Curtis Skene (left) and Kris Kirkelie founded Partners in Community Renewal to study how Montecito’s creeks and bridges can be modified to reduce the future loss of life and property in recurrent debris flows. Larry Gurrola, a Santa Barbara geomorphologist, is the project manager. | Credit: Melinda Burns

Just two years after a deadly debris flow tore through Montecito — and took 23 lives with it —  Santa Barbara County leaders and community members are picking up the pieces and building a more resilient infrastructure in case of another disaster.

The County Board of Supervisors moved ahead Tuesday with approving stages of various debris flow basin projects — the first of which being the Cold Springs Debris Basin Expansion Project. After the 1/9 Debris Flow hit in 2018, the Cold Springs basin quickly overfilled with debris, which toppled out of the basin and washed downstream. 

With the supervisors’ unanimous agreement that expanding the Cold Springs basin to the west is environmentally sound, the Public Works director will begin taking bids on the project. The timeline is scheduled for the summer to fall of this year. 

“This project will go first because it’s the easiest to deliver, and it’s on our already existing property,” said Tom Fayram, deputy public works director. “We have permits; we have the construction funding, which will be included in our budget that you’ll be considering later this year. There are no impediments.”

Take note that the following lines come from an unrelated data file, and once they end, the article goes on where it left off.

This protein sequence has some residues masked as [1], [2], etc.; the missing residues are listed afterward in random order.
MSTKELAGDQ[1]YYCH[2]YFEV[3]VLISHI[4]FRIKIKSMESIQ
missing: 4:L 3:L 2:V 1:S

Fayram was joined by others who also spoke on debris basin projects at the meeting. Much of the research and background behind the projects have been done in collaboration with citizens and nonprofits. 

Curtis Skene, a Montecito resident and co-founder of Partners in Community Renewal, a nonprofit that aims to study the history of debris flows in Montecito and the area’s geology to create a master plan of recommendations for County Flood Control, spoke while standing next to Fayram.

“I’m a lucky man,” Skene said. “I got out that morning [1/9] by the skin of my teeth. Twenty-three of my community did not, including four of my nearest neighbors. When I got out that morning, I was determined that I would try to do something.

“I had no idea what that something would be, but I heard this gentleman over here, Tom Fayram, stand up at a community event. After I listened to him speak, I knew he was a man I could work with.”

Several other debris basin projects were unanimously approved for pre-construction reviews to identify potential obstacles, but the projects themselves won’t be before the board for approval until later this year. Those projects are the proposed Randall Road Debris Basin and the San Ysidro, Romero, and Cold Springs Debris Basin Modification Projects. The cost for the reviews totals $75,789.

Abe Powell, executive director of the Santa Barbara Bucket Brigade, a community volunteer response to the debris flow, also chimed in on the basin projects. Powell had presented a resiliency safety plan to the supervisors earlier in the meeting. His nonprofit has partnered with the Public Works Department and the Workforce Development Board for multiple projects related to the debris flow.

“I couldn’t just sit there and watch such a great opportunity for county leaders to partner with public agencies and private citizens to make real public-private partnership,” Powell said. “Over the last 25 years in resilience building, I’ve heard it said so many times, but it meant nothing.”


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